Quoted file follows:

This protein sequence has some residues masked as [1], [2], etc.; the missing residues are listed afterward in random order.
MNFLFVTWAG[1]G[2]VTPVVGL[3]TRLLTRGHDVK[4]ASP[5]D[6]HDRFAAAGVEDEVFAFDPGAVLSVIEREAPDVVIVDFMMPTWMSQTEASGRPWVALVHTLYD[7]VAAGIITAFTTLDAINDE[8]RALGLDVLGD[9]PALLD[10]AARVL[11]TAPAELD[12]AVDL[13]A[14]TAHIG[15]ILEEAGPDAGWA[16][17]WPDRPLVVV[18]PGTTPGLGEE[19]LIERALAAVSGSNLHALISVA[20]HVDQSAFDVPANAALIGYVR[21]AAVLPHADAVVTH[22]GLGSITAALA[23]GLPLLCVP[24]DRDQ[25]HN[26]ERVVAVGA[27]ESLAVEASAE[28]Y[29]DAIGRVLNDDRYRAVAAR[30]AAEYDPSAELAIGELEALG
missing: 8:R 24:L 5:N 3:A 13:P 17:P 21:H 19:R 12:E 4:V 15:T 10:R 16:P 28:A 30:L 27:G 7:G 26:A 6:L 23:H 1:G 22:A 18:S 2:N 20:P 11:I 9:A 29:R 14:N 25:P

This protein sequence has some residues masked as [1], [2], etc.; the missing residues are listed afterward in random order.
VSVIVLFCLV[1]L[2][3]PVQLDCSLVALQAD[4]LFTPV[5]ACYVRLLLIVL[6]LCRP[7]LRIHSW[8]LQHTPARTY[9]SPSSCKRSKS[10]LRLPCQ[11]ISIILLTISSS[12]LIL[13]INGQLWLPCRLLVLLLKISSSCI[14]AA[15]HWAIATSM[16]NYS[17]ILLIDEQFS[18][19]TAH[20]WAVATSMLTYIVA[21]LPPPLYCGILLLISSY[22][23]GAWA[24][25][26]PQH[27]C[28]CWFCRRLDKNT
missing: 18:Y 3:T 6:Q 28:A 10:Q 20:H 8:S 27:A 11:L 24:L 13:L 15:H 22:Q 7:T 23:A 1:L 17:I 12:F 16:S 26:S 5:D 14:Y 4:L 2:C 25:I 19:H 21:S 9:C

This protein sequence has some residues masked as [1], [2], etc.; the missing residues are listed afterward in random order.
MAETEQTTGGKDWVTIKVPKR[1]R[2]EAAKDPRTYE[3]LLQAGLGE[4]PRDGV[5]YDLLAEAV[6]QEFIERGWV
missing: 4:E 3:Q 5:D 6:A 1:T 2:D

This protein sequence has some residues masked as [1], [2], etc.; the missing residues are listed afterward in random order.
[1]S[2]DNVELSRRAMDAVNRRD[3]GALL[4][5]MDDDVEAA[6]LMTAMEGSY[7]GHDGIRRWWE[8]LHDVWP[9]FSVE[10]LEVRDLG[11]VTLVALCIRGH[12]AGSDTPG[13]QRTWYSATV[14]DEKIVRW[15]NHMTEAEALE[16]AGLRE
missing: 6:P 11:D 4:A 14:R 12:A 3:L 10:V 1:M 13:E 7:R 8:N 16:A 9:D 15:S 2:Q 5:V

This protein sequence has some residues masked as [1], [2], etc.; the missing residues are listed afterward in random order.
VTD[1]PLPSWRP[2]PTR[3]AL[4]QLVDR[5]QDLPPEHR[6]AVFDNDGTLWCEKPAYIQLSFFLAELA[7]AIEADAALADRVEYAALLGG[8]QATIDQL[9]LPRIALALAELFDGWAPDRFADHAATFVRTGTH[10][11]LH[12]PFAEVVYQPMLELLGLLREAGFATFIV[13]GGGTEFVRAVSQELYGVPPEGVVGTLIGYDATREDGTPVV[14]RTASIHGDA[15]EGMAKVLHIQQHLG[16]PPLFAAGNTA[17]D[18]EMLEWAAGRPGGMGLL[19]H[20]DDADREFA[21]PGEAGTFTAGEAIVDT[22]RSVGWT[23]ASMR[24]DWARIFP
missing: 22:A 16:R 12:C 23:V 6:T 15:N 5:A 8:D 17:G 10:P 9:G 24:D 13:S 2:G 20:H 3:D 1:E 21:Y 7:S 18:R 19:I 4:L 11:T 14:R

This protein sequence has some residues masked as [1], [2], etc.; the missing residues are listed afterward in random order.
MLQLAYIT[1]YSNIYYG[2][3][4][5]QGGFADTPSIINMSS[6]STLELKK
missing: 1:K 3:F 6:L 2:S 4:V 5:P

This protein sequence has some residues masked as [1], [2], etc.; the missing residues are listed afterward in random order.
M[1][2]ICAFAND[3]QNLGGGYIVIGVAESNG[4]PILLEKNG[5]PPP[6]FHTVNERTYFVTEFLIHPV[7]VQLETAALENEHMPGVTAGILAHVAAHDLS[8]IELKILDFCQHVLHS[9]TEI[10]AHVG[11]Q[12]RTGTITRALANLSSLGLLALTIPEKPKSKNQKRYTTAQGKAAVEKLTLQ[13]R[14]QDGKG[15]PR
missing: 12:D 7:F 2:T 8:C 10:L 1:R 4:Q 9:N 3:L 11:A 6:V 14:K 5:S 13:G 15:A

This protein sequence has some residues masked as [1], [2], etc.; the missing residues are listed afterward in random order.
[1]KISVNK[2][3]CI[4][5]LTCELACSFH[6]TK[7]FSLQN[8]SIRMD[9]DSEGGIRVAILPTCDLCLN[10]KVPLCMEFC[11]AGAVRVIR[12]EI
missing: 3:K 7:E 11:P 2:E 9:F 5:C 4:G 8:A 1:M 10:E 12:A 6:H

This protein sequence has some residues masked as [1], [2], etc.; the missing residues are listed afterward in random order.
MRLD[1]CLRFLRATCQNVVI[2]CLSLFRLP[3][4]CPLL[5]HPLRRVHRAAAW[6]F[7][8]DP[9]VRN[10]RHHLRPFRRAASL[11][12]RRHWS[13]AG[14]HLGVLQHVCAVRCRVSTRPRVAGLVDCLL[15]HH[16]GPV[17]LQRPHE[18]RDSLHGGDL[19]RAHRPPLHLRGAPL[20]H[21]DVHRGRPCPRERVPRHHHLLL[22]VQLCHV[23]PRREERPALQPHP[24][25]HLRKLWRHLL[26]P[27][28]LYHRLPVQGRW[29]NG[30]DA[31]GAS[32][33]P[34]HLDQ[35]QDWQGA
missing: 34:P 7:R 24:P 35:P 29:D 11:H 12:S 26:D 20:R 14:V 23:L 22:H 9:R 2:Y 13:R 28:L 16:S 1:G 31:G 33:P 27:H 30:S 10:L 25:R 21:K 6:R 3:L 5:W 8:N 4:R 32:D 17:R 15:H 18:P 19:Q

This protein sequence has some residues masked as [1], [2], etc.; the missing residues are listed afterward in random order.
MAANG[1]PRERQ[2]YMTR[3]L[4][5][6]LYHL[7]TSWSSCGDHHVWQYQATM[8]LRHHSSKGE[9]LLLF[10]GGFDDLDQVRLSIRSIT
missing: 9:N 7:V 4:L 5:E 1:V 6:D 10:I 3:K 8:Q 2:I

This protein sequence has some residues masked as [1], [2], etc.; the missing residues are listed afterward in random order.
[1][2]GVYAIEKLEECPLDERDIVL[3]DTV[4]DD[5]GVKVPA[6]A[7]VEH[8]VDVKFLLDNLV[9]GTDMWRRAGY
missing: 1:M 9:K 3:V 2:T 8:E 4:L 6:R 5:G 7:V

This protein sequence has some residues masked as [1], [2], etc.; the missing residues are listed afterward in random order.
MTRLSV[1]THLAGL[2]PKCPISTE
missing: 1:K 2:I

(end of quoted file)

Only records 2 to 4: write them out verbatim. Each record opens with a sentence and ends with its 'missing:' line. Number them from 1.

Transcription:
This protein sequence has some residues masked as [1], [2], etc.; the missing residues are listed afterward in random order.
VSVIVLFCLV[1]L[2][3]PVQLDCSLVALQAD[4]LFTPV[5]ACYVRLLLIVL[6]LCRP[7]LRIHSW[8]LQHTPARTY[9]SPSSCKRSKS[10]LRLPCQ[11]ISIILLTISSS[12]LIL[13]INGQLWLPCRLLVLLLKISSSCI[14]AA[15]HWAIATSM[16]NYS[17]ILLIDEQFS[18][19]TAH[20]WAVATSMLTYIVA[21]LPPPLYCGILLLISSY[22][23]GAWA[24][25][26]PQH[27]C[28]CWFCRRLDKNT
missing: 18:Y 3:T 6:Q 28:A 10:Q 20:H 8:S 27:A 11:L 24:L 13:L 15:H 22:Q 7:T 23:A 1:L 17:I 12:F 16:S 26:S 5:D 14:Y 4:L 2:C 25:I 19:H 21:S 9:C

This protein sequence has some residues masked as [1], [2], etc.; the missing residues are listed afterward in random order.
MAETEQTTGGKDWVTIKVPKR[1]R[2]EAAKDPRTYE[3]LLQAGLGE[4]PRDGV[5]YDLLAEAV[6]QEFIERGWV
missing: 4:E 3:Q 5:D 6:A 1:T 2:D

This protein sequence has some residues masked as [1], [2], etc.; the missing residues are listed afterward in random order.
[1]S[2]DNVELSRRAMDAVNRRD[3]GALL[4][5]MDDDVEAA[6]LMTAMEGSY[7]GHDGIRRWWE[8]LHDVWP[9]FSVE[10]LEVRDLG[11]VTLVALCIRGH[12]AGSDTPG[13]QRTWYSATV[14]DEKIVRW[15]NHMTEAEALE[16]AGLRE
missing: 6:P 11:D 4:A 14:R 12:A 3:L 10:V 1:M 13:E 7:R 8:N 16:A 9:D 15:S 2:Q 5:V